they tend to go between 75-110 (not sure about condition) so would have been cheaper. i dunno though, this is part of my panicky "need to get my music shit together and record songs" and there were none on ebay so i just bit the bullet to stop me putting it off any longer. 122 is actually the best price i've seen new and it's been a relatively cheap christmas for me anyway.

also, how many people have potentially ragged the shit out of it or damaged it because they're noobs? i hear condensors aren't quite as rugged.
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James
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PostPosted: Sun Dec 30, 2012 5:15 pm    Post subject: Reply with quote

You've not made a bad purchase, that's for sure.

Just think of the condensor as picking up more detail. More bass, more treble (flatter frequency response in general) and more accurate dynamics. That's a good and a bad thing, sometimes it's too much and sometimes the detail helps. Get your head around that and then start thinking about how that might be useful to you.

Al's right about structural noise. You can record with a condensor and then realise that while you were playing somebody downstairs shut a door and a car drove past the house that you didn't notice at the time. That sort of thing gives a low frequency vibration that can come through your mic stand. The idea with the cradle is to try and isolate the mic from those sounds, but it's not always perfect and you might find some stuff gets through.

Structural noise pro tip: Apply a steep high pass filter and slowly drag the frequency up until you begin to lose the sound you want, then take it back a bit to make sure you have everything. Pay attention to trails and echos when you do it as there can be good low frequency content there, too. You might find for an acoustic guitar part you can apply a filter to take out everything below 50hz (not an accurate number, could be quite a bit off). You can also use a similar technique on with a low pass filter to get rid of unwanted high end sounds.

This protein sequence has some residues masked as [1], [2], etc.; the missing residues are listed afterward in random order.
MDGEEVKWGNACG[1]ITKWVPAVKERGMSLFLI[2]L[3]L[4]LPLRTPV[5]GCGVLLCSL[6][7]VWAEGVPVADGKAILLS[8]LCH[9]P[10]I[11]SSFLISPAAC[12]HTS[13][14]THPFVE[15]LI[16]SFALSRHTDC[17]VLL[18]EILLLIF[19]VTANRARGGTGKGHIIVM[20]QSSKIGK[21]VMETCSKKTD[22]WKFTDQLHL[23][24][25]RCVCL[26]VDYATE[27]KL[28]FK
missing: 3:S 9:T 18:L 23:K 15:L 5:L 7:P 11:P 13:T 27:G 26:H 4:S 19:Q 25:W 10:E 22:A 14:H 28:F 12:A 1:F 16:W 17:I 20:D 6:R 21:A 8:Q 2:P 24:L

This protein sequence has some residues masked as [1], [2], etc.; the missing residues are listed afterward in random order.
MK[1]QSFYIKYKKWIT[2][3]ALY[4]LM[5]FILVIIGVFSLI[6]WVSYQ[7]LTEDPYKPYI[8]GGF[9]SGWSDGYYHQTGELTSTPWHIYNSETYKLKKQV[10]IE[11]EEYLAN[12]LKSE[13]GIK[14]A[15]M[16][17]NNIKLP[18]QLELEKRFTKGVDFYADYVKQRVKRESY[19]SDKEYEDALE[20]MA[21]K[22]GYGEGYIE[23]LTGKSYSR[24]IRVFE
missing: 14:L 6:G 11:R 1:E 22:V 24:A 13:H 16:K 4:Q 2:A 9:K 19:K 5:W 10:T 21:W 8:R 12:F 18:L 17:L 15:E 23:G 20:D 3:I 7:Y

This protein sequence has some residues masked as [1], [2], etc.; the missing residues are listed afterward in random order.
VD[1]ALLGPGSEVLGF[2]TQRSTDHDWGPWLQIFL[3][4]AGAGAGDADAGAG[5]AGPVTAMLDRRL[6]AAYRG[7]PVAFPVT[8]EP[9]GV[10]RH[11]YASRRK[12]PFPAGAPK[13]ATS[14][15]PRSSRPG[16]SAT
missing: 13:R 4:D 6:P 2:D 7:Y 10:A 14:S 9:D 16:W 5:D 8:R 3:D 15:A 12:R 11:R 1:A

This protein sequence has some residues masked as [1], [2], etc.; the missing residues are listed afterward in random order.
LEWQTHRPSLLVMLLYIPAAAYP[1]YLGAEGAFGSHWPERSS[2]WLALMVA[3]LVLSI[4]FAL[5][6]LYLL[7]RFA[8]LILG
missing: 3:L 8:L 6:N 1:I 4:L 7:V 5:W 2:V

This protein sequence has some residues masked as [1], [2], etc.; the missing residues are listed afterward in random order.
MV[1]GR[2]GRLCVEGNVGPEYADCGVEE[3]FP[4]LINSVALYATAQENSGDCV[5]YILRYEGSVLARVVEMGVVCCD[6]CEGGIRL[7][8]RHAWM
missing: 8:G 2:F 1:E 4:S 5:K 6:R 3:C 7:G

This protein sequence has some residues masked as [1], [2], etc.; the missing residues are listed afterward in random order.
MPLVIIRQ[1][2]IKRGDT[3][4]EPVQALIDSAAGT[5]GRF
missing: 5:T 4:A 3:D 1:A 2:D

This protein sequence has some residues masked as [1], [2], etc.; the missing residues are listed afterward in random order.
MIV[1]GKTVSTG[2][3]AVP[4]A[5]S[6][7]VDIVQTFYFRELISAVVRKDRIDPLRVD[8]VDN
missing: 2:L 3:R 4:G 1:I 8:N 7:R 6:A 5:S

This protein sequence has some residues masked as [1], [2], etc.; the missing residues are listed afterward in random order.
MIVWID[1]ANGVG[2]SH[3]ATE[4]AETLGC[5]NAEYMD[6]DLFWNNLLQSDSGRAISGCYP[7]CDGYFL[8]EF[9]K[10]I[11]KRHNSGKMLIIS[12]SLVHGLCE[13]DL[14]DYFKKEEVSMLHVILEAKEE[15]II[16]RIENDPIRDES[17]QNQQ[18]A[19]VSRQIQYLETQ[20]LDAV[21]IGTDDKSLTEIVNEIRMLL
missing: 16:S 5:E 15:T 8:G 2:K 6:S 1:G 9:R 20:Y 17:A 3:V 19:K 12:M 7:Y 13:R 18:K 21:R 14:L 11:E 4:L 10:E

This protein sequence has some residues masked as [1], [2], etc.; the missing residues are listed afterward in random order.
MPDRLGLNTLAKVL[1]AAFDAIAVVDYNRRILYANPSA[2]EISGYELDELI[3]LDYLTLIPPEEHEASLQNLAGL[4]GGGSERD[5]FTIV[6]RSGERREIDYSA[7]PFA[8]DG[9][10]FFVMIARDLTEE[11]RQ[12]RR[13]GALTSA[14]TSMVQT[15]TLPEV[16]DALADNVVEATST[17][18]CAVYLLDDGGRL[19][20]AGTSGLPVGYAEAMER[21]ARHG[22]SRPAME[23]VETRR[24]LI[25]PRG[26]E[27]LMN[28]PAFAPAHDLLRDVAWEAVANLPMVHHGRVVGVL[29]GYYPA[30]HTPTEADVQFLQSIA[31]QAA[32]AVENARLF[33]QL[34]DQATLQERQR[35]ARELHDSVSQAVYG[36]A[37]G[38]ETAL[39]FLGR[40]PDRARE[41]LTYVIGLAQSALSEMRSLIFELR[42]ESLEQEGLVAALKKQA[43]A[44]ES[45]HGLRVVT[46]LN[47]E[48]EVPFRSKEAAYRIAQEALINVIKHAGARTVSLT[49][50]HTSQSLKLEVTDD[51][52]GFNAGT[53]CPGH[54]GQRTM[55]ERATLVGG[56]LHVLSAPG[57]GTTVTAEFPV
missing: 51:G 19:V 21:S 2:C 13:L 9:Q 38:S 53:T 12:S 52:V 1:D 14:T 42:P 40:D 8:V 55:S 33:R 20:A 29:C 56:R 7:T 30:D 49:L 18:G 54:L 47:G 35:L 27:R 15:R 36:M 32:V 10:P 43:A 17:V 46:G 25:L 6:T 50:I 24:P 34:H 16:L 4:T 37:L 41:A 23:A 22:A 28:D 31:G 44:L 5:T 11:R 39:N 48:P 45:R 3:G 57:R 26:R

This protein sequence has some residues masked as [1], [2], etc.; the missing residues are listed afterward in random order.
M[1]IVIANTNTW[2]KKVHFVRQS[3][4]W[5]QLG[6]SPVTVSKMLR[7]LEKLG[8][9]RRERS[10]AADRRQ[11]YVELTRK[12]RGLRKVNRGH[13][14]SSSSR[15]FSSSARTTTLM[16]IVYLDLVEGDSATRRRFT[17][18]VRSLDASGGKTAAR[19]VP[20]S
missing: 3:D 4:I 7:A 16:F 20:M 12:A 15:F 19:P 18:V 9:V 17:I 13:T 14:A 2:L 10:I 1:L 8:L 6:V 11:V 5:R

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George
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PostPosted: Sun Dec 30, 2012 6:58 pm    Post subject: Reply with quote

blimey sounds complicated but i'll definitely post back for some help with that. i get the feeling that although i think my room is "quiet" at the moment, it certainly won't be anything close when it comes to a condensor.
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Concretebadger
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Joined: 14 Apr 2012
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PostPosted: Sun Dec 30, 2012 10:13 pm    Post subject: Reply with quote

I've been eyeing up the NT-1 for a while, for the same reasons as you. My SM57 does close-mic'd clean guitar fine, but I want to try an entry-level condenser for dirt and play around with different speaker cabs. The price you've been seeing sounds about right to me - not a bad deal at all if the Rode is as good as you guys are saying.